Sunday, July 5, 2009

The Mundane Chore of Chicken Killing

It rained in June and nothing more. I brooded eleven broilers and two Americauna chicks through the rainy month.

Finally, sunny weather arrived in July and this morning, my brother-in-law came over and we processed the broilers. In less politically correct terms, we slaughtered all eleven birds.

This is the fifth or sixth year that I have raised broilers and our discussions give insight into our growth.

Years ago, we would be jittery, apprehensive, expectant, and awed by how close we were to procuring our own food. We thought deep thoughts, said profound things, and performed our duty.

Today's dialog was routine.

'Is the hatchet sharp enough?'

Crack! Toss on the lawn. Quiver. 'They're not doing much this time.'

'Plucking really doesn't seem like it's a good use of time. I like the skinning that you're doing.'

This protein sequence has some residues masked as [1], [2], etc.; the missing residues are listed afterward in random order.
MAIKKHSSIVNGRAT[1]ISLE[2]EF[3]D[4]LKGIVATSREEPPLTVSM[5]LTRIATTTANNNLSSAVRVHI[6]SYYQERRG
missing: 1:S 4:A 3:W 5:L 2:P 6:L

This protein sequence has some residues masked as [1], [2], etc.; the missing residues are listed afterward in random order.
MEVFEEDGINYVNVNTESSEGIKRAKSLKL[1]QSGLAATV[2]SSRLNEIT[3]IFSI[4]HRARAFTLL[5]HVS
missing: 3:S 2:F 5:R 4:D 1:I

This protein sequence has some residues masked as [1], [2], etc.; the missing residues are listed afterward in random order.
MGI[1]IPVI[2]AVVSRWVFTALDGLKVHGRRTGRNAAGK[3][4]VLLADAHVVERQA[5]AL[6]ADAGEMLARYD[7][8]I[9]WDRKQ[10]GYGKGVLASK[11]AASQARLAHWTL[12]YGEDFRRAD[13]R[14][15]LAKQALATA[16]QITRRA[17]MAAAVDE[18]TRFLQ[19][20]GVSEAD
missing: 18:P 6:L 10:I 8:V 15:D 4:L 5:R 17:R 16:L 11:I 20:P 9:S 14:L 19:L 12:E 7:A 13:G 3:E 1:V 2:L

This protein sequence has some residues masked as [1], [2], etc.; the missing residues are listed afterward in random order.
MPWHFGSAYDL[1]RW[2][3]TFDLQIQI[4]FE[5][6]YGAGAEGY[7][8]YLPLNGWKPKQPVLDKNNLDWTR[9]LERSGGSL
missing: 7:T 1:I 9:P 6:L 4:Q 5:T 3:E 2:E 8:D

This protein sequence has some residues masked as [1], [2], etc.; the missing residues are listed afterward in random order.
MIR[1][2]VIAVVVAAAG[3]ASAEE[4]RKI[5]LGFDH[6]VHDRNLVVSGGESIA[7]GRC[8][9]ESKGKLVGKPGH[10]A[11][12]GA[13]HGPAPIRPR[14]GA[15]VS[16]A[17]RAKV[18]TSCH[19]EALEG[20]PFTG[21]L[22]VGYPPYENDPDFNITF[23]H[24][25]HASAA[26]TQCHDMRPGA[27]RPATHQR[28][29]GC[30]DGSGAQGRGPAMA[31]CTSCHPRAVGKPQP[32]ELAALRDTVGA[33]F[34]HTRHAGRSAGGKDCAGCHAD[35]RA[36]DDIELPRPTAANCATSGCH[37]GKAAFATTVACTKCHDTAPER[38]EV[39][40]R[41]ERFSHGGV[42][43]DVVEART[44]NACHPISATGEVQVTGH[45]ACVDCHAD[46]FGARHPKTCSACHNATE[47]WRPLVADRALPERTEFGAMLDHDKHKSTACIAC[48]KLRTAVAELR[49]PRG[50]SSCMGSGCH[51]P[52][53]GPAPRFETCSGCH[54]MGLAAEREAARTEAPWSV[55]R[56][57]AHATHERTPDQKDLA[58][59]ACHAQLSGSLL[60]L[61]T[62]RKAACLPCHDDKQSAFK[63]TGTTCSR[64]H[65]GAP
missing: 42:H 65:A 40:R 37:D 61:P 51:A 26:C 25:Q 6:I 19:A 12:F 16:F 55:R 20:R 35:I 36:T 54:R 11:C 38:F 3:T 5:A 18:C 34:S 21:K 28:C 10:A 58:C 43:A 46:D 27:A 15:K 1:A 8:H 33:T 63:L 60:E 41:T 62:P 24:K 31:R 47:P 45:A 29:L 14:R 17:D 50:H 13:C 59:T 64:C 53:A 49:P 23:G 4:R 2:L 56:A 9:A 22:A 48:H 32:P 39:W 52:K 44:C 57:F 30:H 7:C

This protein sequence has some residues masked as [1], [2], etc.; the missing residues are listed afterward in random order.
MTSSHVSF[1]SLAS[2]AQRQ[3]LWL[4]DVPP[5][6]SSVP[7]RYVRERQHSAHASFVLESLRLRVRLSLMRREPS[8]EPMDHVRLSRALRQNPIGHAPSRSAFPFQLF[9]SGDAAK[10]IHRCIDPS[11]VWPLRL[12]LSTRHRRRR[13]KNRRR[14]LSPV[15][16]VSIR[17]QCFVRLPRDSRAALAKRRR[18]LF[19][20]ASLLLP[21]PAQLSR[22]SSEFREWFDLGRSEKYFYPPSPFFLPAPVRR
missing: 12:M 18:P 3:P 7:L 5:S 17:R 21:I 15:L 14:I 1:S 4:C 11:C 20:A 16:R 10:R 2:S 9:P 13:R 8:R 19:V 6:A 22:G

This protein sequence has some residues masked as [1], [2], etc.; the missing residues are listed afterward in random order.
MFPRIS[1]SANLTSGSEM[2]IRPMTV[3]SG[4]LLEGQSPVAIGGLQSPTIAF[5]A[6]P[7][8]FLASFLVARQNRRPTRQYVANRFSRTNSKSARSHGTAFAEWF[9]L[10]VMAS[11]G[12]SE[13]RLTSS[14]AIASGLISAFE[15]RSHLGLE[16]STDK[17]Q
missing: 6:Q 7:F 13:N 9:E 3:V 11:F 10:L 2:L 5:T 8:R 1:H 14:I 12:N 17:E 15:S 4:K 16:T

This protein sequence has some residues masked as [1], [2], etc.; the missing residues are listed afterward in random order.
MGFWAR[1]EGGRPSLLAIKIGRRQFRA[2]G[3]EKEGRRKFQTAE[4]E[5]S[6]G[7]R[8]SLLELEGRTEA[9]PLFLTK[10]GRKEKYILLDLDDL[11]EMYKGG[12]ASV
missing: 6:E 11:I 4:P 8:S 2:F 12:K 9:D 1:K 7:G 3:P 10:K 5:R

True to our pattern, I gave my brother-in-law special assignments while I eviscerated and skinned the birds.

- go dig a hole for the waste
- clean out the feed tray in the brooder
- you're ok with cutting off some of the feet?

Then I went through the final stages of my debate regarding a broody Silkie hen. Earlier in the summer, I liked the novel idea of a broody hen, but I was clueless.

Several weeks into her brood, I learned that I wasn't supposed to remove eggs like I had since day one.

I inspected a few of the eggs. None seemed fertile.

I only had one nest, so the other hens contended for time and space to lay their eggs.

I stopped collecting eggs.

The broody Silkie ate some of the eggs.

I learned that Silkie's are naturally broody and should have a separate nest box just for them.

I only have one nest box.

I didn't see any positive outcome nor end to this cycle.

'May as well take the black hen from the coop.'

He pulled the bird from the clutch of eggs and went toward the chopping block.

'There's nothing to it, is there?'

'Not really. It's light.'

Stretch. Crack!

He tossed the bird onto the lawn and it started running, hopping, flying, and bouncing twenty yards down the sloped hill.

My brother-in-law seized the moment as we watched the Silkie.

'Well finally! Something to break up the mundane chore of chicken killing.'

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